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Today, Americans are celebrating the nation's Independence Day. On July fourth,
seventeen seventy-six, colonial leaders approved the final Declaration of
Independence for the United States. And
this year, the city of New York will also celebrate the opening of part of an
important symbol of America that has been closed to the public for the past
The Statue of Liberty has stood in New York harbor for more than one hundred
years. It was a gift from the people of France in eighteen eighty-four. Its
full name is "Liberty Enlightening the World".
The Statue of Liberty is forty-six meters tall from its base. It is made mostly
of copper. Throughout history, images of liberty have been represented as a
woman. The statue is sometimes called "Lady Liberty."
The Statue of Liberty's face was created to look like the sculptor's mother.
Her right arm holds a torch with a flame high in the air. Her left arm holds a
tablet with the date of the Declaration of Independence -- July fourth,
seventeen seventy-six. On her head she wears a crown of seven points. Each is
meant to represent the light of freedom as it shines on the seven seas and
seven continents of the world. Twenty-five windows in the crown represent
gemstones found on Earth. A chain that represents oppression lies broken at her
In nineteen oh three, a bronze plaque was placed on the inner wall of the
statue's support structure or pedestal. On it are words from the poem "The
New Colossus" written by Emma Lazarus in eighteen eighty-three. The plaque
represents the statue's message of hope for people seeking freedom. These are
some of its best known words:
"Give me your tired, your poor,
Your huddled masses yearning to breathe free,
The wretched refuse of your teeming shore.
Send these, the homeless, tempest-tost to me,
I lift my lamp beside the golden door!"
The United States and France have been friends and allies since the time of the
American Revolution. France helped the American colonial armies defeat the
British. The war officially ended in seventeen eighty-three. A few years later,
the French rebelled against their king.
A French historian and political leader, Edouard-Rene Lefebvre de Laboulaye,
had the idea for the statue. In eighteen sixty-five, he suggested that the
French and the Americans build a monument together to celebrate freedom.
The Statue of Liberty became
a symbol of hope for immigrants coming to the United States by ship from
Europe. More than twelve million people passed the statue between eighteen
ninety-two and nineteen fifty-four on their way to the immigration center on
nearby Ellis Island.
More than forty percent of Americans have an ancestor who passed through Ellis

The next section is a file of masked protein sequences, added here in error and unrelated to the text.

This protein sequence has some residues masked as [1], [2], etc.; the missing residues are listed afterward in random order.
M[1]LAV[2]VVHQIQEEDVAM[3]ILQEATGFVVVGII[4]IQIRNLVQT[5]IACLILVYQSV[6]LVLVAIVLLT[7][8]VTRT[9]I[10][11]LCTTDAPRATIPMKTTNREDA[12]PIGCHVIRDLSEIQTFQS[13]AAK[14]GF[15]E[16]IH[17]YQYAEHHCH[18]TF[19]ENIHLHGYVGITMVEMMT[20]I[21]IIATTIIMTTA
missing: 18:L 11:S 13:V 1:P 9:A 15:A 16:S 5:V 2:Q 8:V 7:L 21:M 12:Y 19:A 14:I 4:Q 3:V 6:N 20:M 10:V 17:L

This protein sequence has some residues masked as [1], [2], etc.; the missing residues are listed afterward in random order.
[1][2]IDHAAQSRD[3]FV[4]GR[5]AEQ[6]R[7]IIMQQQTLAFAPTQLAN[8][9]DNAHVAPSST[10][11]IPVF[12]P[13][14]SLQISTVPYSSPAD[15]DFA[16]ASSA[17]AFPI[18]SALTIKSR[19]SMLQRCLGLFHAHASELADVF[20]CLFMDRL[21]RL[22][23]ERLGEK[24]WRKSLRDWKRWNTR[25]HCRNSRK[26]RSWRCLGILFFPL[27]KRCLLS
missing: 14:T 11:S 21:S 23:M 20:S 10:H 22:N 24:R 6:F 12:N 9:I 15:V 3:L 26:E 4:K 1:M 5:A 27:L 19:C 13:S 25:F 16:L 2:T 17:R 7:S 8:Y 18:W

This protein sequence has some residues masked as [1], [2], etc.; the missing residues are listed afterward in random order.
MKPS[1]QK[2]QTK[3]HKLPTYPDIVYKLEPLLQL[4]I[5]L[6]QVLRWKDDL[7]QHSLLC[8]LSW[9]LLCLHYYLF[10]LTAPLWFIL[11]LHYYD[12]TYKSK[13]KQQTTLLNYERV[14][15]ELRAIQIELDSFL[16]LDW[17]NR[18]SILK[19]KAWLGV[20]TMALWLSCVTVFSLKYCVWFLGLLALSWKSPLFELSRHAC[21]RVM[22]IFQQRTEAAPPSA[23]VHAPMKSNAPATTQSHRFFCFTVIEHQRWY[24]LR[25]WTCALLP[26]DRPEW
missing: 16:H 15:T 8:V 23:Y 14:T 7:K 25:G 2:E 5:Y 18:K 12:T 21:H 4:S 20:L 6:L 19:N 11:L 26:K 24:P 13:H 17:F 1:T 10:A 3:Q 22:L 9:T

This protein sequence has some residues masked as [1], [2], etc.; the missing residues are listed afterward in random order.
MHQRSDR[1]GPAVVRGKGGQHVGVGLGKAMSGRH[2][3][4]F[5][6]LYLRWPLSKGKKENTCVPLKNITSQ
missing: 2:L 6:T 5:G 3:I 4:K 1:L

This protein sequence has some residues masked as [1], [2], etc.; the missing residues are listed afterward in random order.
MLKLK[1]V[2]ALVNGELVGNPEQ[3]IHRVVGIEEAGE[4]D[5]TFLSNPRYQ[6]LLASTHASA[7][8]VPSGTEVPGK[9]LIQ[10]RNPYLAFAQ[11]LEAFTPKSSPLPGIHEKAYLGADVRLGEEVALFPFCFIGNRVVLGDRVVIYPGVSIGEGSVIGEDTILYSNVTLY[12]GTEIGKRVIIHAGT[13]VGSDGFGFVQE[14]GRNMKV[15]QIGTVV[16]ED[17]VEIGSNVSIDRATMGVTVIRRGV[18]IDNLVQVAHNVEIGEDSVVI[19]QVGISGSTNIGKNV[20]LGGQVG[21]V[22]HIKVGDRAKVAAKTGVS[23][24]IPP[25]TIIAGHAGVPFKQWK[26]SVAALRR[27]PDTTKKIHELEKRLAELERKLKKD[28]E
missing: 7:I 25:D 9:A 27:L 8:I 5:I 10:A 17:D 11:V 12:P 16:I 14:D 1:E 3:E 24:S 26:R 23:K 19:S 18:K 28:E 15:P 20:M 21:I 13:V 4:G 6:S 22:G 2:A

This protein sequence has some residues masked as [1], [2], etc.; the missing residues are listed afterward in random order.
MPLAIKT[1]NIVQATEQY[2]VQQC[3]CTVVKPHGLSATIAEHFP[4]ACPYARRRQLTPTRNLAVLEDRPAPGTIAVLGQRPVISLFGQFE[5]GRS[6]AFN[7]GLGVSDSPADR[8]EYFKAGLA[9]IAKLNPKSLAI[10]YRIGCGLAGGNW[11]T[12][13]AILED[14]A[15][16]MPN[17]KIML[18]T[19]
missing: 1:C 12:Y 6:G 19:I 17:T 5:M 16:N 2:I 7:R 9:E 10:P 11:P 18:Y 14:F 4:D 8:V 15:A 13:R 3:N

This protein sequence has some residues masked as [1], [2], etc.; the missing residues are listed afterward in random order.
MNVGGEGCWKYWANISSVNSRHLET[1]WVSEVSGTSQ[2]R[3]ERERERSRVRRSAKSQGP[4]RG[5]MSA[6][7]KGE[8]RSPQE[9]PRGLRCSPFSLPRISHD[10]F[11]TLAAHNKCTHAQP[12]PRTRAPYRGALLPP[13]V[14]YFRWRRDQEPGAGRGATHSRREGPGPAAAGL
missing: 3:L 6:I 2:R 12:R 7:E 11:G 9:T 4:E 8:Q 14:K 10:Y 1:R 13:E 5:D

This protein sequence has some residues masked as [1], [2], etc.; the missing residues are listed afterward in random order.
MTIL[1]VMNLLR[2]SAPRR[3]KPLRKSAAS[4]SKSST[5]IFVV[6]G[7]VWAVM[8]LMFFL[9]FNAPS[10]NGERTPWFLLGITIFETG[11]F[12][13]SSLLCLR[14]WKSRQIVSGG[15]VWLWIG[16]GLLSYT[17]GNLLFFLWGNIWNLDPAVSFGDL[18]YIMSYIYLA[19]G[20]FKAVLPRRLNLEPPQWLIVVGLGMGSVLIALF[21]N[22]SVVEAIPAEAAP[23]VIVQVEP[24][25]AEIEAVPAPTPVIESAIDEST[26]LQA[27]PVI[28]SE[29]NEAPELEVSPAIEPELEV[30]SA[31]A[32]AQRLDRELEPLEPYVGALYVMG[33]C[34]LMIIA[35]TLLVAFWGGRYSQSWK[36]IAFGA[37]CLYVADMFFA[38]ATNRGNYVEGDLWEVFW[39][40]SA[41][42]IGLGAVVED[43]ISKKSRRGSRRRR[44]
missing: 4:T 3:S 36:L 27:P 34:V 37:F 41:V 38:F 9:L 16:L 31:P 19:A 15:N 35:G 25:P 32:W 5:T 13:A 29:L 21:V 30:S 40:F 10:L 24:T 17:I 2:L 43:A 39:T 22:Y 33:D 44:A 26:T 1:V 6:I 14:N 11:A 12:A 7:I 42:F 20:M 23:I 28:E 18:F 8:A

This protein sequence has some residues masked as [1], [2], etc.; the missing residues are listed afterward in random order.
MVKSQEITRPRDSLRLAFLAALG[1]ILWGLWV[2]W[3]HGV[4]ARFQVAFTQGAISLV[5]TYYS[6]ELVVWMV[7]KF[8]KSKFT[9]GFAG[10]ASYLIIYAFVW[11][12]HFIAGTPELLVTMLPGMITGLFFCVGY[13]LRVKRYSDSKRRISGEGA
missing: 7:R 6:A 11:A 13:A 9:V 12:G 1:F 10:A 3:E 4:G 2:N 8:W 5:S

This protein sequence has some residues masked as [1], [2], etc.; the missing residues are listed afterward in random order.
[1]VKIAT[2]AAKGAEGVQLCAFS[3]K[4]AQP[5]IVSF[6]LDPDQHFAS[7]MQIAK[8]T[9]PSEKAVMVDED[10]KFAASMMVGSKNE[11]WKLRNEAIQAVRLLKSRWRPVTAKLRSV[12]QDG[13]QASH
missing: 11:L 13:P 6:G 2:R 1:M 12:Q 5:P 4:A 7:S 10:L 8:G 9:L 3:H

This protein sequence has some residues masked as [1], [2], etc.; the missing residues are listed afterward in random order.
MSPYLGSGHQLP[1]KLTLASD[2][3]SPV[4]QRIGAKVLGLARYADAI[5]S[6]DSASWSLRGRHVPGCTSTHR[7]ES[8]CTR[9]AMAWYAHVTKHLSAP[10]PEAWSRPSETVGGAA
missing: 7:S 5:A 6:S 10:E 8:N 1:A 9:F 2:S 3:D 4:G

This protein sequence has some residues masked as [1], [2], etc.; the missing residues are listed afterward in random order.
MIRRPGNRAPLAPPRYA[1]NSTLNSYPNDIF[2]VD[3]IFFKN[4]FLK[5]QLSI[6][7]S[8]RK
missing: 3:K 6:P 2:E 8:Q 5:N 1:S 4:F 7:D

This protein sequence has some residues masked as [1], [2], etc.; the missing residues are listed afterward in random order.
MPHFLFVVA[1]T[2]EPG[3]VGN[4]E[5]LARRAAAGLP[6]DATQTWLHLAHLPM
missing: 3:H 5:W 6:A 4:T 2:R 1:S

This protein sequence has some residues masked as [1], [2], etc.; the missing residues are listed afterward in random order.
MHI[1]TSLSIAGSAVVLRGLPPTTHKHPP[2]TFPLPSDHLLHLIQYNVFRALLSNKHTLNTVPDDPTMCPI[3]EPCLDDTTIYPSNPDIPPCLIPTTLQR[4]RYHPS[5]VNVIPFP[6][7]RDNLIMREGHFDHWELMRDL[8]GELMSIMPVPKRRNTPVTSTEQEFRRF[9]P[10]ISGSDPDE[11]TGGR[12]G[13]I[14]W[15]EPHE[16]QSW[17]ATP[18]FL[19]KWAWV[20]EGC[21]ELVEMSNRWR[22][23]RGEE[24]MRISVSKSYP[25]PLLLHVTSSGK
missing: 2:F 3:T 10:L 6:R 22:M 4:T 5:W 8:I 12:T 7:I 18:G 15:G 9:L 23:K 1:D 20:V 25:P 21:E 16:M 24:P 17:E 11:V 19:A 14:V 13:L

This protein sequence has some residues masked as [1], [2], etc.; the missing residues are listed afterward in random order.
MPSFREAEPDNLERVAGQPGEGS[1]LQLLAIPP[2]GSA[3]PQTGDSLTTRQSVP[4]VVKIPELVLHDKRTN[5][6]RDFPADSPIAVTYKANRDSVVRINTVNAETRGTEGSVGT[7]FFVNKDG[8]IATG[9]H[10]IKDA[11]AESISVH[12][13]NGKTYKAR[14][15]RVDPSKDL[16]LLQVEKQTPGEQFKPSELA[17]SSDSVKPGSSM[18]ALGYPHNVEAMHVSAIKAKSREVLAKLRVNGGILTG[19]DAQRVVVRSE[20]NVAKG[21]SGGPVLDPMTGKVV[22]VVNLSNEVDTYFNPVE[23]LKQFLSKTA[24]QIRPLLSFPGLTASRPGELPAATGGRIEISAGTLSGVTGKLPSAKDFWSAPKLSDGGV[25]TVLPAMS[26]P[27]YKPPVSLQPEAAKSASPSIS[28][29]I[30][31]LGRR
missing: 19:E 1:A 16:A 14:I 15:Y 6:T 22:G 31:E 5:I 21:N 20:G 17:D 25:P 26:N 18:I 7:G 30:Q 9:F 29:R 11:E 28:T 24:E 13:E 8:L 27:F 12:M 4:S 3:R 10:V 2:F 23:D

Island. Through the years, millions of people continued to visit the Statue of
Liberty. A trip to New York City did not seem complete without it.
Still, the statue was old and becoming dangerous for visitors. In nineteen
eighty-two, President Ronald Reagan asked businessman Lee Iacocca to lead a
campaign to repair it. The Statue of Liberty-Ellis Island Foundation raised
about one hundred million dollars in private money to do the work. The repairs
included replacing the torch and covering it with twenty-four carat gold. On
July fourth, nineteen eighty-six, New York City celebrated a restored and
re-opened Statue of Liberty.
Officials closed the Statue of Liberty following the terrorist attacks in New
York on September eleventh, two thousand one. It remained closed until August,
two thousand four. When it re-opened, visitors could only go onto the statue's
pedestal. But the Statue continued to attract visitors-more than three million
This year, on July fourth, visitors once again will be able to climb inside the
statue all the way to the top. It is not an easy thing to do. More than three
hundred fifty steps lead to Lady Liberty's crown. The National Park Service
says it will limit the number of climbers to about two hundred a day. No more
than ten people will be able to go up at one time. At that rate, officials
estimate that more than one hundred thousand people will be able to climb to
the top each year.
But if you want to visit the newly opened Statue of Liberty, you must do it
within the next two years. That is because the National Park Service plans to
close it again for more repairs. Officials say the improvements could take as
long as two years. But they say the work will make it possible to safely double
the number of visitors permitted inside.
Translated by Buasawan Simmala and Vannasone Keodara